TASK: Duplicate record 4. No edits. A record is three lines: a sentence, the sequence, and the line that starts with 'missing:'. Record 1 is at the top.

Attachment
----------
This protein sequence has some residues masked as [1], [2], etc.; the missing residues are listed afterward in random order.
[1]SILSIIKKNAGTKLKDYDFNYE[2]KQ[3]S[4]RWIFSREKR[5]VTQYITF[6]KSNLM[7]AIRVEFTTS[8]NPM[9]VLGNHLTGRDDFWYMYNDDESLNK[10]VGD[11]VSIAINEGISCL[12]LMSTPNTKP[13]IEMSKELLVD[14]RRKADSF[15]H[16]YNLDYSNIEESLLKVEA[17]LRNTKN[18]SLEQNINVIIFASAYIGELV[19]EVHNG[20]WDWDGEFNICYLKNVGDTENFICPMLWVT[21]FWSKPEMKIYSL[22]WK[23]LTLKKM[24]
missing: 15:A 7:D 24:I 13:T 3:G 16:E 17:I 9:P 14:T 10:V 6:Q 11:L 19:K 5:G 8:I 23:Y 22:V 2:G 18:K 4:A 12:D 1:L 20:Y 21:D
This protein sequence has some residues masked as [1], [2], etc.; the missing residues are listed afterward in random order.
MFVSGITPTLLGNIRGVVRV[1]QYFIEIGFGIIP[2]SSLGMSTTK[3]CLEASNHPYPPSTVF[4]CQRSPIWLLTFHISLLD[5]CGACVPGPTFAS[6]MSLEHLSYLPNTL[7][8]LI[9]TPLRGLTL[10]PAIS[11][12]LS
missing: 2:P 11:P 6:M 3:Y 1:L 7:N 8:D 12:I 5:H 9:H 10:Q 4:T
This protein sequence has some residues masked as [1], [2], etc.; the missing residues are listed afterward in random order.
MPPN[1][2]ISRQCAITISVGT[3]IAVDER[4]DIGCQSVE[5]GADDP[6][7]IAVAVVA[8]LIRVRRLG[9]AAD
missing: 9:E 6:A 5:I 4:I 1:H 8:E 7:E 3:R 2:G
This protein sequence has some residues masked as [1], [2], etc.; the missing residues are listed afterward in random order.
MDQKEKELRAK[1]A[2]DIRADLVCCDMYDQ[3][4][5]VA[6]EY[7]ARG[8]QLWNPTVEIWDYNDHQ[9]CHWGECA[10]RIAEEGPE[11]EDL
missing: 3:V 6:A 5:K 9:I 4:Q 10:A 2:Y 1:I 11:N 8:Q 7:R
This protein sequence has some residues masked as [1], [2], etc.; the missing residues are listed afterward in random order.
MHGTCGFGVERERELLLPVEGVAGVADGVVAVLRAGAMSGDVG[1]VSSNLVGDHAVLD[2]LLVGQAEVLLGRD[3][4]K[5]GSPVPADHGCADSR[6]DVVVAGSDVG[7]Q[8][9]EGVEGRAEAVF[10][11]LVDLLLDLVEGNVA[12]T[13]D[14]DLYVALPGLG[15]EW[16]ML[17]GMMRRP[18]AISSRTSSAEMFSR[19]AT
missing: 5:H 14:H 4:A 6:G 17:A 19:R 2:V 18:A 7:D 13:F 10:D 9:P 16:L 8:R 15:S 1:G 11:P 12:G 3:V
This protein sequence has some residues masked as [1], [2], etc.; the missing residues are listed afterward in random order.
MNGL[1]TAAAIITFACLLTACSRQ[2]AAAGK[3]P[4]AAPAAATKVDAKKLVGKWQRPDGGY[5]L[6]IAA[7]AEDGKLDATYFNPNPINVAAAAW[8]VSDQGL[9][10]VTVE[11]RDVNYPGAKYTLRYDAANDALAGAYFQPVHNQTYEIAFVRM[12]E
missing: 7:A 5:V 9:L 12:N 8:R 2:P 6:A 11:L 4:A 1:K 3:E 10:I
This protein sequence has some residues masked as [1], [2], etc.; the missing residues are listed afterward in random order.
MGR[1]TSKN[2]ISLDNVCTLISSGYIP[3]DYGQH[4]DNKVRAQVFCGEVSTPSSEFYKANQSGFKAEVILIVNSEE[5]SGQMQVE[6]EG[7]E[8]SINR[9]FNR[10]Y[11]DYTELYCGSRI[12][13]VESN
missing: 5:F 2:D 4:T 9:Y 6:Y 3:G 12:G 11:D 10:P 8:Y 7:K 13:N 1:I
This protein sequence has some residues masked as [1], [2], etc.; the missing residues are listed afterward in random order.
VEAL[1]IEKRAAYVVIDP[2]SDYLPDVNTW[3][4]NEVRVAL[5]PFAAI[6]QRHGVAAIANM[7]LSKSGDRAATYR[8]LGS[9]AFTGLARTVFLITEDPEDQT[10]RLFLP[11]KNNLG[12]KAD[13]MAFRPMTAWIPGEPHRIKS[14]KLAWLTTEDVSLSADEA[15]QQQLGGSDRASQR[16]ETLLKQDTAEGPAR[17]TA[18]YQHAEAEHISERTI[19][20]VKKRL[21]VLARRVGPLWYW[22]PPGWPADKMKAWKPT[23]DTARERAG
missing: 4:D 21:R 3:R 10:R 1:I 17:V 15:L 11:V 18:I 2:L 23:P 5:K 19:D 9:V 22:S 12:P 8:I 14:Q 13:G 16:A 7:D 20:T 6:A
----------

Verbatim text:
This protein sequence has some residues masked as [1], [2], etc.; the missing residues are listed afterward in random order.
MDQKEKELRAK[1]A[2]DIRADLVCCDMYDQ[3][4][5]VA[6]EY[7]ARG[8]QLWNPTVEIWDYNDHQ[9]CHWGECA[10]RIAEEGPE[11]EDL
missing: 3:V 6:A 5:K 9:I 4:Q 10:A 2:Y 1:I 11:N 8:Q 7:R